There are three primary pieces of legislation that Ontario municipalities must bear in mind when working towards greater accessibility for people with disabilities. These are the Accessibility for Ontarians with Disabilities Act, 2005 (AODA); the Ontarians with Disabilities Act, 2001 (ODA); and the Ontario Human Rights Code (OHRC). In addition, other Ontario acts and regulations, including the Blind Persons' Rights Act, the Building Code and the Municipal Elections Act, contain provisions designed to ensure access for persons with disabilities.
Accessibility for Ontarians with Disabilities Act
The purpose of the AODA is to develop, implement and enforce accessibility standards in order to achieve accessibility for Ontarians by January 1, 2025. It applies to all providers of goods and services in the public and private sectors. Five sets of standards will become regulations. The Accessibility Standards for Customer Service require public sector organizations to comply with this regulation by January 1, 2010. The Accessibility Standards for Transportation, Information & Communications and Employment are now in place in the form of a regulation. These are known as the Integrated Accessibility Standard Regulation (IASR).
Overview Resources Conference Presentation 2012 - The Accessiblity Directorate of Ontario - Alfred Spencer
Video of webinar on accessibility requirements (internet cookies must be enabled) - November 2011
Q & A's from Municipal Webinar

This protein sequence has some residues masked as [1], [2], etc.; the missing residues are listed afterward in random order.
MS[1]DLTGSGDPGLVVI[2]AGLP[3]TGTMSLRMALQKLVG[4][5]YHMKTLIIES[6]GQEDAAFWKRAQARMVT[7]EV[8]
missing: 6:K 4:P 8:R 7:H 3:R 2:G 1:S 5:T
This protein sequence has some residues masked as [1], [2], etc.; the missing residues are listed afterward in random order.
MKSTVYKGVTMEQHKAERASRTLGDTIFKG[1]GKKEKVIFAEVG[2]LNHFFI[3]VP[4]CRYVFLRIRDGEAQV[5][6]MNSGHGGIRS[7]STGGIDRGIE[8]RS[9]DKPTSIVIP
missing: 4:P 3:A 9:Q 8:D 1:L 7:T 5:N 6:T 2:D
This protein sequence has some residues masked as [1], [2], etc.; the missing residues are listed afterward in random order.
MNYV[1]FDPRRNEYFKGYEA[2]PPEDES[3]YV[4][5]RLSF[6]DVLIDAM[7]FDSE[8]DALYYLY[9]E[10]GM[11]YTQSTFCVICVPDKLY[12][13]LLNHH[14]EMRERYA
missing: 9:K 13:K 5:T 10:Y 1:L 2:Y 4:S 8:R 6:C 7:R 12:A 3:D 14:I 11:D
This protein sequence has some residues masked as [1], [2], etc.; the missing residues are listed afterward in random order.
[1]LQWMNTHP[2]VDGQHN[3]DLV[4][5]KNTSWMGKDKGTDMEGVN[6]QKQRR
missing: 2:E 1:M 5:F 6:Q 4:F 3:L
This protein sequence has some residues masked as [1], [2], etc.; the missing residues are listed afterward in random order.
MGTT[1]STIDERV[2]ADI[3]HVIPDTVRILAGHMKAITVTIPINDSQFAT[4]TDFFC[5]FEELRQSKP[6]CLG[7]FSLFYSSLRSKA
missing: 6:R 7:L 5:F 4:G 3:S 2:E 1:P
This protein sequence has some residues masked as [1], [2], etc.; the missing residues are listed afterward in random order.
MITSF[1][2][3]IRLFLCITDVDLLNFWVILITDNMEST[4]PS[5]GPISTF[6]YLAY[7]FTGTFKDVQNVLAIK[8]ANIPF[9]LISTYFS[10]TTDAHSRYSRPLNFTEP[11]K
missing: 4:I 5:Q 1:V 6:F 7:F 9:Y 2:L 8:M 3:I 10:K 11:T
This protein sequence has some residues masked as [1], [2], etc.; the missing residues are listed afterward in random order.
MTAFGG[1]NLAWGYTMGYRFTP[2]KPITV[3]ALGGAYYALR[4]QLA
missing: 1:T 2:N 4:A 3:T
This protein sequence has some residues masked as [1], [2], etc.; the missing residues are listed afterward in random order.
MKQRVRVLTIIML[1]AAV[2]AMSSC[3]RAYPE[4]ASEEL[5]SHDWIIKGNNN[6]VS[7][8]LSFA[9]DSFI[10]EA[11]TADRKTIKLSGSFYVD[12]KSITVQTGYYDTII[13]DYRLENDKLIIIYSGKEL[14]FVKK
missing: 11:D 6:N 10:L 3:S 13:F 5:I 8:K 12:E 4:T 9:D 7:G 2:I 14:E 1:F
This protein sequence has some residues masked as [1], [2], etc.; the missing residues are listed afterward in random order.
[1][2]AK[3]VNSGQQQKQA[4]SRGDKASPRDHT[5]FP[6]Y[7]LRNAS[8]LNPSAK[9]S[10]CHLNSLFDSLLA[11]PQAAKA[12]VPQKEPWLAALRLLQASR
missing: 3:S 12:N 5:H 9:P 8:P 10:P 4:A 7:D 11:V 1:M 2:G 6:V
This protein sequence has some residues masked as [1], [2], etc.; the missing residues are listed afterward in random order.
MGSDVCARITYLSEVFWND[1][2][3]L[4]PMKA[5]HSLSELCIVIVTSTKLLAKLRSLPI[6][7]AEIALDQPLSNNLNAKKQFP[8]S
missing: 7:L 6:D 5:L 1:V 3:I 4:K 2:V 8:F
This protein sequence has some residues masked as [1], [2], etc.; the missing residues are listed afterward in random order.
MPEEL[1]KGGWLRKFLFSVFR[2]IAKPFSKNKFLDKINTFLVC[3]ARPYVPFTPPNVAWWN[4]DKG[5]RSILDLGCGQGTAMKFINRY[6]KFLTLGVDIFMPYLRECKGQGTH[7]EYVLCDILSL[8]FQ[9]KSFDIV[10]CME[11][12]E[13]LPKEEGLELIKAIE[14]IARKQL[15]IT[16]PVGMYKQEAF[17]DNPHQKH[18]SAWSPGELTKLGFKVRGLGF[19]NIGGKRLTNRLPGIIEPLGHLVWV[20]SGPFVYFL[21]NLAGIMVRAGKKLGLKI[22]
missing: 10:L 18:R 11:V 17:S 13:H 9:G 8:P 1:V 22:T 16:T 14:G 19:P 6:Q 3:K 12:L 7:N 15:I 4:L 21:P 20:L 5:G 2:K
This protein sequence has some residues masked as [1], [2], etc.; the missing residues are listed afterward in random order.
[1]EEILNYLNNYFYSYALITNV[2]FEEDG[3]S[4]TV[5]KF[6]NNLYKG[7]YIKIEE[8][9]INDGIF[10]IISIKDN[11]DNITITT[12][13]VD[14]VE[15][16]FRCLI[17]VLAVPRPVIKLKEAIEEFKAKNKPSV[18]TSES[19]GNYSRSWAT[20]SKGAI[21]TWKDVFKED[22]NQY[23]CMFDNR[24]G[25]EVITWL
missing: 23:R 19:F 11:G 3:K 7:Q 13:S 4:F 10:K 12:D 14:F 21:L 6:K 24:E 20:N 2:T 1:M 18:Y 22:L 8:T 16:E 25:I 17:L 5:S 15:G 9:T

Conference Presentation 2012 - The Accessiblity Directorate of Ontario - Alfred Spencer
In the case of the Accessible Built Environment no Standard has yet been finalized. A draft Standard was released for public review from July to October 2009 and a link to it is available under the Accessible Built Environment tab.
The AODA provides that if one of its provisions or regulations conflicts with other legislation, the provision that provides the highest level of accessibility prevails.
- The Act
- The Regulations
- Training Video
- AccessON (Accessibility Directorate of Ontario's Main Website) Website
For the Ontario Public Service's Overall Approach to Implementing the IASR please see:
For other organizations' overall approaches to the IASR's general requirements see:
The ODA will be repealed once the AODA is fully implemented.
- The Act
- A Guide to Accessibility Planning Under the Accessibility for Ontarians with Disabilities Act, 2001 (Sept. 2005)
- Training Video
The OHRC, which was originally enacted in the 1970s, applies in addition to the AODA and the ODA. It imposes a duty to accommodate disability short of undue hardship. New applications complaining about discrimination are filed directly with the Human Rights Tribunal of Ontario.
Municipal Bylaws must follow Human Rights Code: OMB, January 25, 2010
Municipalities have to consider the needs of everyone - including people with disabilities or on social assistance - when making bylaws. The Ontario Municipal Board (OMB) made that ruling, saying “municipalities – and this Board – are bound by the Human Rights Code."
If you're interested in reading about what is happening from the Advocacy side of accessibility, go to David Lapofsky's website, "AODA Alliance"
David is a great resource and stays current with all the Standards and their implementation.